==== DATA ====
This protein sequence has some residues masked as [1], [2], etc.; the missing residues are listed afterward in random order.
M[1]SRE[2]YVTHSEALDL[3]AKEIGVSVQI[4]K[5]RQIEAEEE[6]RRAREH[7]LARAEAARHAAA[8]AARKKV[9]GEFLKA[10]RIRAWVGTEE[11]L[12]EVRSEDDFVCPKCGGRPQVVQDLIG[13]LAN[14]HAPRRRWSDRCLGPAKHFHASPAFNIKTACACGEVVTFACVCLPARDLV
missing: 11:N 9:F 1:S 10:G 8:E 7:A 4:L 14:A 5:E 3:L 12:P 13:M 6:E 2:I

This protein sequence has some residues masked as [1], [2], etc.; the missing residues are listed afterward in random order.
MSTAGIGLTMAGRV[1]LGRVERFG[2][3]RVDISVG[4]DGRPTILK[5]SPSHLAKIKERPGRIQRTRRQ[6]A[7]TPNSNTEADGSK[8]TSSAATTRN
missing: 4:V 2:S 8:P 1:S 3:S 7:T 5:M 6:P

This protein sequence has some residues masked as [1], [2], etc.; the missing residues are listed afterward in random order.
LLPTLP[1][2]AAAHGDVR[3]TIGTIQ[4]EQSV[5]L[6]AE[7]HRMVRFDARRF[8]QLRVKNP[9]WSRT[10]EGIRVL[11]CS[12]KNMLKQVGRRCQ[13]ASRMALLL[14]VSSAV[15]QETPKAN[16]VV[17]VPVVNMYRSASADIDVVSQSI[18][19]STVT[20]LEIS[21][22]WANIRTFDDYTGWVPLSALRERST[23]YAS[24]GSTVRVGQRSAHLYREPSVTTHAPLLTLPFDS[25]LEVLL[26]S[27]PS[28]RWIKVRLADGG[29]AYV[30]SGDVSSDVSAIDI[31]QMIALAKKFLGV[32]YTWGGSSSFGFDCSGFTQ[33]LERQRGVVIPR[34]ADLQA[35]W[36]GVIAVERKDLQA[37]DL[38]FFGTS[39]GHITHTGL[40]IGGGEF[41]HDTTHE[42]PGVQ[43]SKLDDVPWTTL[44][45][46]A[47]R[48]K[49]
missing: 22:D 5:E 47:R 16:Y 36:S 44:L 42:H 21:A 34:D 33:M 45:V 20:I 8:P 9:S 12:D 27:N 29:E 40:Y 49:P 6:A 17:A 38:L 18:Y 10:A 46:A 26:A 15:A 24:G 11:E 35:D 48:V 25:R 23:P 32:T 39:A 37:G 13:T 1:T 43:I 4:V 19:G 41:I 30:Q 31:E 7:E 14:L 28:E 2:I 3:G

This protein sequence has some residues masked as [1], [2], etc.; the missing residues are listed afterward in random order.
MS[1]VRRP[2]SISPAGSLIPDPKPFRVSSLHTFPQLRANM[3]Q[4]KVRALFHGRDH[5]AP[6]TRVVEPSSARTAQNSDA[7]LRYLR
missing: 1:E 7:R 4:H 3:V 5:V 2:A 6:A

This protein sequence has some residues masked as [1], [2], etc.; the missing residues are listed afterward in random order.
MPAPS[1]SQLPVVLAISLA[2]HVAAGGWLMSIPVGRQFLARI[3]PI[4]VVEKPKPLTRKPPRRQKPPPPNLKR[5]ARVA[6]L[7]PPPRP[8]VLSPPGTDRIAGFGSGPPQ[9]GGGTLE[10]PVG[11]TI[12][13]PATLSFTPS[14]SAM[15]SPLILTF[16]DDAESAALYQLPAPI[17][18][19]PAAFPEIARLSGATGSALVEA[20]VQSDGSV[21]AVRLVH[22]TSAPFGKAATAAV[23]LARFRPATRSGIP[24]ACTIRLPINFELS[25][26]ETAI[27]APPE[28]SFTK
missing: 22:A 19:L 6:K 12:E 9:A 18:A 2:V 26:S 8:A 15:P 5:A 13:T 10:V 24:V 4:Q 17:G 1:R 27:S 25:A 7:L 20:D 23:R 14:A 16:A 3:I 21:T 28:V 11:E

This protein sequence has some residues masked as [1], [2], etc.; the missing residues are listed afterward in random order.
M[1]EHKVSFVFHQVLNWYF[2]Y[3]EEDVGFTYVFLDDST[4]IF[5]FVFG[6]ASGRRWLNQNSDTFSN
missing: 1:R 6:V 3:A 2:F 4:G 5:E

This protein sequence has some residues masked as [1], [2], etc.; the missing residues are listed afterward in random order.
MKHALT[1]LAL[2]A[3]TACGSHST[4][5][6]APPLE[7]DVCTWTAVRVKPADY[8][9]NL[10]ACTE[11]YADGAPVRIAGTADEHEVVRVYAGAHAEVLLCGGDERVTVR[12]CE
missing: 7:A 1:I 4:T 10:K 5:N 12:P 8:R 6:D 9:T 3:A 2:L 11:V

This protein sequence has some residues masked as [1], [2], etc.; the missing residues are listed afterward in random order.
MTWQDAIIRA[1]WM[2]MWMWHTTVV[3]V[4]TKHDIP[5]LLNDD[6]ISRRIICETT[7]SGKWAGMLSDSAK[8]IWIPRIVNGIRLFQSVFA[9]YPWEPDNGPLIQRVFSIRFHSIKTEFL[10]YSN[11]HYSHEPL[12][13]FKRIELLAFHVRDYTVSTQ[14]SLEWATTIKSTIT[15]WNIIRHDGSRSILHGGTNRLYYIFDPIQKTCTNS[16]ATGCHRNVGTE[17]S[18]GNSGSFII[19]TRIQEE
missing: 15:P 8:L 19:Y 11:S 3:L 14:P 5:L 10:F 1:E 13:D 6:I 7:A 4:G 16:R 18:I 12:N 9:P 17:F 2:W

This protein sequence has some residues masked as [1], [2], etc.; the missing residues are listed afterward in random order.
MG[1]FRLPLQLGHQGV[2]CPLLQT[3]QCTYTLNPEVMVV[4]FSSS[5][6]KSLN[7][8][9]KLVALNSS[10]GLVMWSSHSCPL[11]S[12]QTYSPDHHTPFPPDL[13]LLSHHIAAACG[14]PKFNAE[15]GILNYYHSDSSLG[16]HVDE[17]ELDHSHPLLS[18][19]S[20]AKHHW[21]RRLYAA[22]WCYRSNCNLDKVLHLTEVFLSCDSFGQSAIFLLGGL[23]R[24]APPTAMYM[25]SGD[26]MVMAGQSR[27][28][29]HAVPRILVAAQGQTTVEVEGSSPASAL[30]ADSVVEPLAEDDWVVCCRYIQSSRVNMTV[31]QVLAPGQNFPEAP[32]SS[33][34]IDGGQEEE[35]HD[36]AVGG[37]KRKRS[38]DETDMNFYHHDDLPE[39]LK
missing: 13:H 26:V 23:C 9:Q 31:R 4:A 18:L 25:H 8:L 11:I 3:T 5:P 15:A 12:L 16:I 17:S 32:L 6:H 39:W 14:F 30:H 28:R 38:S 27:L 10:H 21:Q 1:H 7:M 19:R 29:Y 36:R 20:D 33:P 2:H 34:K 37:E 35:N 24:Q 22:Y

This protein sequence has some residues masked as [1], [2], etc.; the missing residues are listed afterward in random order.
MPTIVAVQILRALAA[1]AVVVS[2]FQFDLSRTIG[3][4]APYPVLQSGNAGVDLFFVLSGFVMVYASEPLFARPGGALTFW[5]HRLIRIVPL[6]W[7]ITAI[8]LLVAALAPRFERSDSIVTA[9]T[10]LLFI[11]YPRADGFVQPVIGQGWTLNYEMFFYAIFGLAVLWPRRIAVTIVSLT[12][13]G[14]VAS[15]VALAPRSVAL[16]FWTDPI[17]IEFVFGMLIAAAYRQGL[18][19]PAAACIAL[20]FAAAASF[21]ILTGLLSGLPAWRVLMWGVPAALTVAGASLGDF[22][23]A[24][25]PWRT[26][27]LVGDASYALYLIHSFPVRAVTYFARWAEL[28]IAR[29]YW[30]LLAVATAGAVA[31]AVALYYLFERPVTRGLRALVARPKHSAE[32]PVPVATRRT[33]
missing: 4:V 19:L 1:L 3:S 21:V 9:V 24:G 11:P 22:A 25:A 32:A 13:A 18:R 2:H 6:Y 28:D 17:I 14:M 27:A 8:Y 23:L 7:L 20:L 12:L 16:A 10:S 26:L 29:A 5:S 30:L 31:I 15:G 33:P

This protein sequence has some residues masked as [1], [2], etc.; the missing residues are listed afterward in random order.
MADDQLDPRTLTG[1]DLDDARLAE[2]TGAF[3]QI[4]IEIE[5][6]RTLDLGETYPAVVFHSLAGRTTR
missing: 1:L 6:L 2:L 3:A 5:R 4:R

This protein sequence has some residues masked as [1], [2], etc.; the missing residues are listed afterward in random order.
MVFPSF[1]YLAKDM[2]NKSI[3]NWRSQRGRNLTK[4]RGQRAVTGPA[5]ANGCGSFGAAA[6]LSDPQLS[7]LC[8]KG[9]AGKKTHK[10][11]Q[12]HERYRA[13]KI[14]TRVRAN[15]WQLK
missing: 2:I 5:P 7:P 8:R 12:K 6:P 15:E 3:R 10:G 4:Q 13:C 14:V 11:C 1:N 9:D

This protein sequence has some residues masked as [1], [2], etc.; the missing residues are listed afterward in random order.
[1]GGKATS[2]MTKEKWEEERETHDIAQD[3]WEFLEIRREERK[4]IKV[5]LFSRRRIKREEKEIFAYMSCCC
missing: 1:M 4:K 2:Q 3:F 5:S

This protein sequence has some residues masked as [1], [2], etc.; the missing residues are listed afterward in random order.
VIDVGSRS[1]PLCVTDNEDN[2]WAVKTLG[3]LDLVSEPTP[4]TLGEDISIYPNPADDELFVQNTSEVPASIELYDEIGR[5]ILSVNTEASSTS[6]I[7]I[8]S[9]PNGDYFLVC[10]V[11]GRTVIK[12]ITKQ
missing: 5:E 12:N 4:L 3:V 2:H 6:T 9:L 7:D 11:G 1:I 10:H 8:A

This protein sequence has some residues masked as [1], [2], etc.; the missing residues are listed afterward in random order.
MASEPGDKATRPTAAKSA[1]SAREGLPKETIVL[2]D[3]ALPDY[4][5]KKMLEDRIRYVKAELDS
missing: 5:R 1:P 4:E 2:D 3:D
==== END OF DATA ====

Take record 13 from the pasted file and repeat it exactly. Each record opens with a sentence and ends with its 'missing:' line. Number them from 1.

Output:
This protein sequence has some residues masked as [1], [2], etc.; the missing residues are listed afterward in random order.
[1]GGKATS[2]MTKEKWEEERETHDIAQD[3]WEFLEIRREERK[4]IKV[5]LFSRRRIKREEKEIFAYMSCCC
missing: 1:M 4:K 2:Q 3:F 5:S